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Enough: Staying Human in an Engineered Age

por Bill McKibben

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316364,309 (3.64)13
Nearly fifteen years ago, in The End of Nature, Bill McKibben demonstrated that humanity had begun to irrevocably alter and endanger our environment on a global scale. Now he turns his eye to an array of technologies that could change our relationship not with the rest of nature but with ourselves. He explores the frontiers of genetic engineering, robotics, and nanotechnology, all of which we are approaching with astonishing speed and shows that each threatens to take us past a point of no return. We now stand, in Michael Pollan's words, "on a moral and existential threshold," poised between the human past and a post-human future. McKibben offers a celebration of what it means to be human, and a warning that we risk the loss of all meaning if we step across the threshold. Instantly acclaimed for its passion and insight, this wise and eloquent book argues that we cannot forever grow in reach and power, that we must at last learn how to say, "Enough."… (mais)
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I liked this book, but I think I would have liked it more if I read it closer to when it came out. Its about 10 years old now, and sometimes while reading it felt dated, which took away from some of the arguments the author was making. However, I found many of his points still relevant, most especially the ethical issues surrounding cloning, and the consequences of manipulating genes before birth and while in the womb. I'm expecting my first child right now, and the thought of determining everything about my child's future by manipulating its genes is abhorrent to me, and yet...if I knew my child would have a debilitating genetic disorder that could be "cured" by gene manipulation, could I truly resist changing that aspect of my child? Food for thought. ( )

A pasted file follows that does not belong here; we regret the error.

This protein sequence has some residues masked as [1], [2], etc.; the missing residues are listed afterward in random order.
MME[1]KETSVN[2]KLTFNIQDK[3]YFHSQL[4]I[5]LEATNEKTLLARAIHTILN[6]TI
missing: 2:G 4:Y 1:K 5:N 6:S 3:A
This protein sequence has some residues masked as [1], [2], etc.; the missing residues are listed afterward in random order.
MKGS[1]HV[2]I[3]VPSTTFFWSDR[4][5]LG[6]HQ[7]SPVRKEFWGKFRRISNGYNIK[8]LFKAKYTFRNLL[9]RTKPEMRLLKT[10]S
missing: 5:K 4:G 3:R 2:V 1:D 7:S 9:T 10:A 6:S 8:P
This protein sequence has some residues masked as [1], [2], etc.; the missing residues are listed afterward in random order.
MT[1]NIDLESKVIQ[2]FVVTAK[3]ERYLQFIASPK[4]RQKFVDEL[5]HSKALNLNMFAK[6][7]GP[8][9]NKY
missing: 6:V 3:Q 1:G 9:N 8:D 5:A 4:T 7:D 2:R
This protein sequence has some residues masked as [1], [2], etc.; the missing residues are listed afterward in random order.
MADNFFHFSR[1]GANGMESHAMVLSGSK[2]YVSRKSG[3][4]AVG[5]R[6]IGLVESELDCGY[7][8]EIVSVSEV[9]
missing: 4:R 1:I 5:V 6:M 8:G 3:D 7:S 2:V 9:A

puttocklibrary | Jun 13, 2013 |
McKibben's call to arms against genetic engineering falls flat at times as his fear overcomes his facts in some places. All too often it reads simply as an anti-intellectual call to arms to rise up and rebel against science. Rather than recognizing the good potential of genetic engineering, McKibben prefers to through the baby out with the bathwater. He makes some good points, and there are certainly things in the book that need to be discussed, but he goes a bit too far into "Boys From Brazil" territory, without clearly understanding the science behind genetic engineering. ( )
  Devil_llama | Apr 18, 2011 |
A prescient, terrifying look at the not so distant future. Mr. McKibben's unease is apparent...and he's telling us WE should be wary too. Decisions affecting the future viability of the human species are being made today, RIGHT NOW, and the onus is on us to control our own fate by seizing the agenda from policy makers, technocrats and corporate profiteers and demanding to be heard.

It an oft-used term but appropriate in this instance: this is an important book. ( )
  CliffBurns | Oct 18, 2010 |
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Nearly fifteen years ago, in The End of Nature, Bill McKibben demonstrated that humanity had begun to irrevocably alter and endanger our environment on a global scale. Now he turns his eye to an array of technologies that could change our relationship not with the rest of nature but with ourselves. He explores the frontiers of genetic engineering, robotics, and nanotechnology, all of which we are approaching with astonishing speed and shows that each threatens to take us past a point of no return. We now stand, in Michael Pollan's words, "on a moral and existential threshold," poised between the human past and a post-human future. McKibben offers a celebration of what it means to be human, and a warning that we risk the loss of all meaning if we step across the threshold. Instantly acclaimed for its passion and insight, this wise and eloquent book argues that we cannot forever grow in reach and power, that we must at last learn how to say, "Enough."

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